“I still can’t believe she’s gone,” said Mr Halappanavar.

“I was with her those four days in intensive care. Every time they kept telling me: ‘She’s young. She’ll get over it’. But things never changed, they only got worse. She was so full of life. She loved kids.

“It was all in their hands and they just let her go. How can you let a young woman go to save a baby who will die anyway? Savita could have had more babies.”

“What is the use in being angry? I’ve lost her. I am talking about this because it shouldn’t happen to anyone else. It’s very hard. It has been a terrible few weeks, very hard to understand how this can happen in the 21st century, very hard to explain to her family.

“If it had happened in the UK or India, the whole thing would have been over in a few hours. We just pray now, wherever she is, she is happy.”

So now Savita Halappanavar is dead, and the foetus dead inside her too, of course: two dead when one could have lived, if not for prolife ethics. As far as Bishop Fleming is concerned, this is the “genuinely humane and compassionate solution”: he writes

Too often abortion is erroneously talked of as if it offers a “solution” to difficult or tragic circumstances. Bishops point out in our Choose Life! pastoral message, which has been circulated to all 1,360 parishes on the island, that the deliberate taking of innocent life can never be the basis for a genuinely humane or compassionate solution.

In the days before the US elections, Republicans who saw poll after poll telling them that they were losing women voters in droves because of the sustained attack by the Republican party across the US on a woman’s right to choose abortion, a woman’s right to use contraception, tried to claim that Democratic party supporters were just bringing the abortion issue up as a scare tactic.

Colette Brown writing in the Irish Examiner this morning:

Currently, our politicians are engaged in an existential crisis about the awful prospect of having to legislate to allow women, whose lives are in danger, access to an abortion.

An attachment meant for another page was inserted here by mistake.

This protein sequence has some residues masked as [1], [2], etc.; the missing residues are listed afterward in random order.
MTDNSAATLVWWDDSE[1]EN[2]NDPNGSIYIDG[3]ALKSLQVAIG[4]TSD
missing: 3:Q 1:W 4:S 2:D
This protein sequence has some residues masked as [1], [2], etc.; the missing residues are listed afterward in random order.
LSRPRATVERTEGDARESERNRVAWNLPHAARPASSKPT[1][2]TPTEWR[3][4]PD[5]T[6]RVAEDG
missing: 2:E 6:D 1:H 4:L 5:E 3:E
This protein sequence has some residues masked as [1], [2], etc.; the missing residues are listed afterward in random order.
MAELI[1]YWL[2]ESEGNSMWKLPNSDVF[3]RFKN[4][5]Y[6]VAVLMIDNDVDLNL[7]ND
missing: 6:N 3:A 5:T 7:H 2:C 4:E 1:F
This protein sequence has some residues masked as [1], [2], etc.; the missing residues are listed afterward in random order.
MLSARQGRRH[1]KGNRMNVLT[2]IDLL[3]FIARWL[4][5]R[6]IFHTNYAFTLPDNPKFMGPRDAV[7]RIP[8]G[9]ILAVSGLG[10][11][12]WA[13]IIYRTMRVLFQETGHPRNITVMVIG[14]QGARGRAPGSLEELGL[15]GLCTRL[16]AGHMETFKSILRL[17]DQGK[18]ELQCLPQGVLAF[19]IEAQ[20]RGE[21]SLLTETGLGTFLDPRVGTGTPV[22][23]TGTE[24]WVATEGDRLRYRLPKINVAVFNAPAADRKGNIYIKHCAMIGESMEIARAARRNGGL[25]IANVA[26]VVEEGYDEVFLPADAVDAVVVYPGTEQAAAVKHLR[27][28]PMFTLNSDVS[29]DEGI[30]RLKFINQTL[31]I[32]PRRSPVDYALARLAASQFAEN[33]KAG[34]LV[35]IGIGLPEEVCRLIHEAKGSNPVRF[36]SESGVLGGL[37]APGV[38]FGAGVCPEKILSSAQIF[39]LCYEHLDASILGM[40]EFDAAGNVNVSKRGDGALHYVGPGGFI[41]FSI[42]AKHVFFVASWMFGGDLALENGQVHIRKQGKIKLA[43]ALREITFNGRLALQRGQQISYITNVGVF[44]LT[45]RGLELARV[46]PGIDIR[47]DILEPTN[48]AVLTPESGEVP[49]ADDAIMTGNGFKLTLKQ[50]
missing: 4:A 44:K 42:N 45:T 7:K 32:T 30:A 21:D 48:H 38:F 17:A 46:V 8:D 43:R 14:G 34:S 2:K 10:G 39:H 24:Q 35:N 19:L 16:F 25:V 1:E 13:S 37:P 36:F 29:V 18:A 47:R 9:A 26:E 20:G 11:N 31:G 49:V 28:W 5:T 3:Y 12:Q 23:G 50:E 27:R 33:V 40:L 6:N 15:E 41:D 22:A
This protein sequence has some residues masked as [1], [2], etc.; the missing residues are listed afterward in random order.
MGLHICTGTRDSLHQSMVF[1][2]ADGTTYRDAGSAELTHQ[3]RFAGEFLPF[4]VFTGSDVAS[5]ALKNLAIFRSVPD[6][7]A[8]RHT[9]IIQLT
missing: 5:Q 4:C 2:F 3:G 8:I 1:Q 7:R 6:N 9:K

Read that sentence again and really think about what it means. If you’re a man, think about your mother, sisters, wife, girlfriend and female friends. Would you prefer they die rather than have access to an abortion? Because that’s what this is all about. In this progressive European country, successive governments have steadfastly refused to introduce legislation that would allow women, who would otherwise die, access to life-saving medical treatment. Elsewhere in the Western World, such an odious public debate, displaying such a disgusting disregard for the lives of women, would be treated with the contempt it deserves.

Here, it’s considered controversial by some to say that, actually, women’s lives take precedence over an unborn foetus and at the very least a legislative regime, governing access to an abortion when it’s a medical necessity, should be introduced.

It’s Twilight Zone stuff — especially when one considers that a majority of the Irish people endorsed the very limited terms of the X Case in a referendum in 2002.

Those Irish politicians paralysed by cowardice and cynically ignoring their conscience on this issue should look at the carnage that was wrought on the Republican Party last week by a very important demographic — women.

In Lessons from America, Jeff at Better Nation argues that

The SNP and the Greens may have a point in feeling (ironically) holier-than-thou on gay rights and abortion, but as a means to an end in terms of winning independence, they may need to think of a new strategy.

Regarded simply as an electoral strategy, the problem for the SNP is not winning the Christian vote for independence – whatever that may mean (Christians in the US were voting for Obama in millions, despite what the evangelical and Catholic hierarchy were telling them about the evils of abortion, contraception, and gay marriage) – but winning the women’s vote. The First Minister and the Health Secretary are both prolifers, both explicitly antichoice, believers that once past 20 weeks pregnant a woman should suffer through whatever’s going to happen to her. They don’t by themselves control party policy, but they’re a pair of anti-woman voices at the very centre of SNP government.

I write about electoral consequences, but the truth is: I am just angry.

Savita Halappanavar, 17 weeks pregnant, died of septicaemia in hospital. Under prolife care. Looked after by prolife doctors and nurses who did not want to save her life because that would have entailed killing the foetus that was dying inside her.

After the 31-year-old dentist was told that she was miscarrying, her husband reportedly said that she had asked for a medical termination a number of times over a three day period, during which she was in severe pain.

But he said these requests were denied because a foetal heartbeat was still present and they were told at one point: “This is a Catholic country.”

Medical staff removed the dead foetus days later after the heartbeat stopped but Halappanavar died of septicaemia on 28 October.

Why do I call them prolife?

Because that’s their name for themselves. It is bitterly ironic that they name themselves prolife and campaign to have women die, but that is what they call themselves and I will continue to use their name for themselves and require them to call us prochoice.